The red planet had fresh water puddle on its surface around 4 billion years ago, as revealed by NASA Mars Opportunity Rover upon analyzing some of the oldest minerals. The same facts have been confirmed by the Curiosity, the newcomer collecting data on the other side of the planet. Planetary scientist Ray Arvidson, with Washington University in St. Louis said,the pool of water was so fresh that could have sustained all life forms.
10 years back, Opportunity rover along with its twin, Spirit landed on the Mars, on a 90 days mission to look for sign of water existing in the past. The evidence collected by both of the rovers suggested that Mars was not cold, dry desert as it is today, but was much more similar to Earth.
In August 2012, Curiosity decked with chemistry lab, landed on Mars with a mission to find the traces of other crucial life supporting elements. Simultaneously on the other side of the red planet, Opportunity was examining rocks laded with water present at the edge of the crater popularly known as Endeavour.
Opportunity found telltale clays known as smectites, which is formed in Ph neutral water, unlike acidic, salty water that was found at sites analyzed in the past.
Scientists with these findings suggest that for the initial billion years or so the planet was warmer with its surface covered with puddle of fresh water unlike the atmosphere of today. And around 3 billion years ago, the water movement reduced due to which the Mars began to dry and whatever was left turned acidic.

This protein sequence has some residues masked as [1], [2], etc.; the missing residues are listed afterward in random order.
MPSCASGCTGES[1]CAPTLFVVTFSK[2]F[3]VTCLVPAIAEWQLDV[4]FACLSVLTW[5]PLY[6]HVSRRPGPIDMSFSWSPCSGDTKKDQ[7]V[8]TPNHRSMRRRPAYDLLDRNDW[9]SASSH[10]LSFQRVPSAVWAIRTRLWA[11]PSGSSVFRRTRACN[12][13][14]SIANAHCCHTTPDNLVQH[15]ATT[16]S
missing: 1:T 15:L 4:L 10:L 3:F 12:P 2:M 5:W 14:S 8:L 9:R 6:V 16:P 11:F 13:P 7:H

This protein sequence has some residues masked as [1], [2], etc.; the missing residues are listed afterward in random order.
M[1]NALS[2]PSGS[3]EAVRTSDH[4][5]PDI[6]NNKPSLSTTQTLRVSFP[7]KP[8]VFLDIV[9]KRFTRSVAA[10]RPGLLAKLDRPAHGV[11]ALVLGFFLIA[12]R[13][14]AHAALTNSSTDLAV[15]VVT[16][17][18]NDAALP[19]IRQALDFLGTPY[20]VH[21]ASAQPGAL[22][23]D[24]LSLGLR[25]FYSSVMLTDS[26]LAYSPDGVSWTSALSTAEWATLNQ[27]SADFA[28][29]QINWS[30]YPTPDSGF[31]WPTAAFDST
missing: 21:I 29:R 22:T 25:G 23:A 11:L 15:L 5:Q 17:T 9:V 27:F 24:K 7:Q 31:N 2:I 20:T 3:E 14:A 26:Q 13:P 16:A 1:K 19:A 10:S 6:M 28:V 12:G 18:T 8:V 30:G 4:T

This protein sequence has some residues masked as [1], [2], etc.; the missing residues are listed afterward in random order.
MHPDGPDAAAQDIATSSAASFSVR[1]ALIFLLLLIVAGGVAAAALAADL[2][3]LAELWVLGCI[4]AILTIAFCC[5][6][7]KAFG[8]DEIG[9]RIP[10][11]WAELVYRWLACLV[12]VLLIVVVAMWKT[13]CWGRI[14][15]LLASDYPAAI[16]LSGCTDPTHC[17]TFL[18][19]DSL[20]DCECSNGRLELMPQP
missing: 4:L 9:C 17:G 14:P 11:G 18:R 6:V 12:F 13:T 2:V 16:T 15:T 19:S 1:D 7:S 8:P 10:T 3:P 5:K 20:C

Opportunity lead scientist Steve Squyres, with Cornell University in New York said,
Most of the activity on Mars in terms of habitability and water activity was concentrated in the first billion or so years.
Opportunity in the coming time will explore richer store of clay-bearing rocks present near the ridge on the margin of Endeavour Crater and Curiosity, which is exploring an area known as Gale Crater, will move near a three-mile high summit of layered sediments.
Scientists are planning to study the rocks present at different surface levels to analyze for how long the planet was habitable, but where surroundings might be suitable to preserve important clues such as organic carbon. With more investigations, more facts that are surprising would be revealed in the near future.
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